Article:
We are a clinical stage biopharmaceutical company focused on the discovery and development of covalent small molecules to treat patients with genetically defined cancers and metabolic diseases. A covalent small molecule is a synthetic compound that forms a permanent bond to its target protein and offers a number of potential advantages over conventional non-covalent drugs, including greater target selectivity, lower drug exposure, and the ability to drive a deeper, more durable response.
We are utilizing our proprietary FUSION™ System to discover, design and develop a pipeline of next-generation covalent-binding small molecule medicines designed to maximize clinical benefit for patients with various cancers and metabolic diseases, including diabetes. We aim to cure.
The following table summarizes our product candidate pipeline. We own full worldwide development and commercialization rights to all of our programs.
All our assets are in house designed, developed, and wholly owned by Biomea Fusion Inc.
BMF-219 in patients with Acute Myeloid Leukemia (AML), Multiple Myeloma (MM), Diffuse Large B-Cell Lymphoma (DLBCL), and Chronic Lymphocytic Leukemia (CLL)
BMF-219 is an oral investigational covalent menin inhibitor. Data suggests that optimized covalent inhibitors can provide deeper inhibition while being better tolerated than some conventional reversible inhibitors.
BMF-219 is being developed for genetically defined AML, ALL, DLBCL, MM and CLL patients.
BMF-219 blocks the interaction of menin and MLL (AML, ALL), and limits the activity and/or expression of NPM1, MYC, HOX, and MEIS1, all known drivers of oncogenic proliferation and survival.
Mixed lineage leukemia (MLL) harboring rearrangements (MLLr) in acute leukemias confer poor outcomes. MLLr when bound to menin, drives oncogenic activity including the increase in HOXA expression. High expression of HOXA genes correlates with poor clinical outcome in acute myeloid leukemias. HOXA overexpression is observed in >70% of human AML cases and ~10% of ALL cases.
Similarly, MYC activity is heavily dependent on its interaction with menin, which BMF-219 can strongly inhibit (in preclinical models). MYC addiction increases with stage and line of therapy in MM and DLBCL. ~20-50% newly diagnosed MM patients and ~50-70% of advanced r/r MM patients have MYC dysregulation. While Double and Triple Hit and Double expressors (BCL2 and MYC overexpression) DLBCL impacts ~40% of patients.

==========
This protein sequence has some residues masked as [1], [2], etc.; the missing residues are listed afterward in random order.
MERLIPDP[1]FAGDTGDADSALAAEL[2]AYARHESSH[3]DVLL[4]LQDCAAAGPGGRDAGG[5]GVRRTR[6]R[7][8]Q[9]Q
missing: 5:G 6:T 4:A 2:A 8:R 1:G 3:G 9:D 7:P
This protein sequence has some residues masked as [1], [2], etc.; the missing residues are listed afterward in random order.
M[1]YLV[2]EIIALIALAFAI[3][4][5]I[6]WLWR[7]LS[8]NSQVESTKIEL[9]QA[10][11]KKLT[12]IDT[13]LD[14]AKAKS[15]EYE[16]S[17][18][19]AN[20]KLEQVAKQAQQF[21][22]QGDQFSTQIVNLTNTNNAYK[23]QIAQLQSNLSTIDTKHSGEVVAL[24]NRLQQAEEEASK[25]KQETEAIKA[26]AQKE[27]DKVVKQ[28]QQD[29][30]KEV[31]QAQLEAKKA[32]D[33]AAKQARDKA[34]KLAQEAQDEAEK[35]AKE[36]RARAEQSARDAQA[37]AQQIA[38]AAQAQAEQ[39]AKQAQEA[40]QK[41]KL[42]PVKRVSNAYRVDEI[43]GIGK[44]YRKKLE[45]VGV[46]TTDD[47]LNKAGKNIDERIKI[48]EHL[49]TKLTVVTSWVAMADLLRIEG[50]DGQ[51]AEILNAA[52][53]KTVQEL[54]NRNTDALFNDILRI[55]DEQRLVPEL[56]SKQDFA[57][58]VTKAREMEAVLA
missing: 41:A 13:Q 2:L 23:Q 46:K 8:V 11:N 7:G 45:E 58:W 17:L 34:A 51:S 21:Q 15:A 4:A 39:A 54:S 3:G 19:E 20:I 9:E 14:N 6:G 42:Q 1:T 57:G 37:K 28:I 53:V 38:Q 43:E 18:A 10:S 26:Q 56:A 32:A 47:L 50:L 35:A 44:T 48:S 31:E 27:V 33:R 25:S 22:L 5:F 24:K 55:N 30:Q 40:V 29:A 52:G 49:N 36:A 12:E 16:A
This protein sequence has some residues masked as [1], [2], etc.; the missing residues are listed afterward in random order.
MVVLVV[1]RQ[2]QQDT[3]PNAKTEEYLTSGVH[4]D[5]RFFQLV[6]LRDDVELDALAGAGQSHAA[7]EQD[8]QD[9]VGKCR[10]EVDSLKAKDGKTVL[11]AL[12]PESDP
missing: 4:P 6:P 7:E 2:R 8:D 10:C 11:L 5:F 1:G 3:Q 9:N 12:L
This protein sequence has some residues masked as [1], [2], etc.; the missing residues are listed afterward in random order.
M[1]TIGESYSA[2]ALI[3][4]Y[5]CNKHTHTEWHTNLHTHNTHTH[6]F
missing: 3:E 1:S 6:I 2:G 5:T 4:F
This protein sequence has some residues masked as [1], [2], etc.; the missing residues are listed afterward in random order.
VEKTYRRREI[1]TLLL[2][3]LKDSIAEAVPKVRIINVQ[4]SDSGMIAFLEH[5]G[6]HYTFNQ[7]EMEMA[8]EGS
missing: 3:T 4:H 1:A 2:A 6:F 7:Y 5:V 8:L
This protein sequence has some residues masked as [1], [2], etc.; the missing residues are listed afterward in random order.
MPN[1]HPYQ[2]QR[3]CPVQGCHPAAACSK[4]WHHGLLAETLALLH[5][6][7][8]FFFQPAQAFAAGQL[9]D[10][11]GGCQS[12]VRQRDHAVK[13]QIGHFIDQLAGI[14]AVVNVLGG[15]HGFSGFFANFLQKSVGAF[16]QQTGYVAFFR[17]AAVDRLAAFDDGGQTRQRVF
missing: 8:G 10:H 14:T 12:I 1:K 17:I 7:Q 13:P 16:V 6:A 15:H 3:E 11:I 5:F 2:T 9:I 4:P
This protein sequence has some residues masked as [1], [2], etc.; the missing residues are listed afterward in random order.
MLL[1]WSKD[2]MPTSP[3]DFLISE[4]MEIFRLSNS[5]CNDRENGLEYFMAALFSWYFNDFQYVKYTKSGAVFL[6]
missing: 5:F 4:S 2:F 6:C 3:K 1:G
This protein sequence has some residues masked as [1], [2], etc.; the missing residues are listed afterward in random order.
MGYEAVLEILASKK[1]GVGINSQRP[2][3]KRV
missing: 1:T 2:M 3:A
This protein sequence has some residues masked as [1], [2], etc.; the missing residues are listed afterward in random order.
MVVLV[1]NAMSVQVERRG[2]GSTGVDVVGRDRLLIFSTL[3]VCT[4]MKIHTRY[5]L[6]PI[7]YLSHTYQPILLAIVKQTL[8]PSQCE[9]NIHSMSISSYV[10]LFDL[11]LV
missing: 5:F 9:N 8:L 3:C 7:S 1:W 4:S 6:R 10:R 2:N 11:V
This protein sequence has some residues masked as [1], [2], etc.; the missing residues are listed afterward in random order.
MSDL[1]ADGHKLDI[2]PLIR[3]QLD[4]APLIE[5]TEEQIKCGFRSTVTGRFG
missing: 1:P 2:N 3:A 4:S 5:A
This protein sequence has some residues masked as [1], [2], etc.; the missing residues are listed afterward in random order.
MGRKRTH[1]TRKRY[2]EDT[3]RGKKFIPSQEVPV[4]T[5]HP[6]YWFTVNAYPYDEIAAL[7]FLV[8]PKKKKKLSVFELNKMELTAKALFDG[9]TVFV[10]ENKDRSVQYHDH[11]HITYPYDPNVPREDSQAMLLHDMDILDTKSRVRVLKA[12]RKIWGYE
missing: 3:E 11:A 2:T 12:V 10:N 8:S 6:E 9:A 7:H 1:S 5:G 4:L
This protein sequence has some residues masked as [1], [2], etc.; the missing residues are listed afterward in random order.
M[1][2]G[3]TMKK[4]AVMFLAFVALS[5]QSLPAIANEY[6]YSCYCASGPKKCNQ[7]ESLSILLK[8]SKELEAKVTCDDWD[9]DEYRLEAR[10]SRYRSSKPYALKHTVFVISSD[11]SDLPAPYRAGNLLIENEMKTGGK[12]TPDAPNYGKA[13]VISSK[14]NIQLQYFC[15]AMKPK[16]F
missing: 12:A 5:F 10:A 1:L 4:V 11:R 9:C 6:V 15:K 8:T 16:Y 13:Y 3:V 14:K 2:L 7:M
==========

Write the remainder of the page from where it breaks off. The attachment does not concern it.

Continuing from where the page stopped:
In addition, a previous report demonstrated that menin regulates a distinct set of gene targets independent of its function with the MLL proteins in hematopoiesis and is essential for B-cell maturation (Li et al.Blood.2013;122(12):2039-46.). CLL is a disease of malignant B lymphocytes. A major driving feature of CLL is overexpression of the anti-apoptotic marker, BCL2, which BMF-219 can downregulate shown in preclinical models.
Menin Dependent ALL and AML
Approximately 20,000 and 6,000 patients in the United States are diagnosed annually with AML and ALL, respectively. MLL-r leukemia has limited therapeutic options and affects approximately 10% of acute leukemias in adults and approximately 70% of acute leukemias in infants. In addition to MLL-r, MLL signaling in some forms of MLL wild-type (MLL-wt) AML have also been implicated, including those bearing independent oncogenic mutations in nucleophosmin (NPM1), a molecular chaperone, and DNA-methyltransferase 3A (DNMT3A), a methyl transferase. These subpopulations together represent approximately 45% of AML cases.
Patients with MLL rearrangements often suffer from failure of induction therapy or disease relapse, resulting in poor clinical outcomes. In pediatric AML, the five-year event-free survival rate on average is 44% but ranges between 11% and 92% depending on the MLL-translocation subtypes. In ALL, the five-year survival rate for people aged 20 and older is approximately 37% and for people under the age of 20 it is approximately 89%. However, pediatric MLL-r ALL patients fare much worse, with four-year survival rates as low as 10%, compared to 64% for those without MLL rearrangements.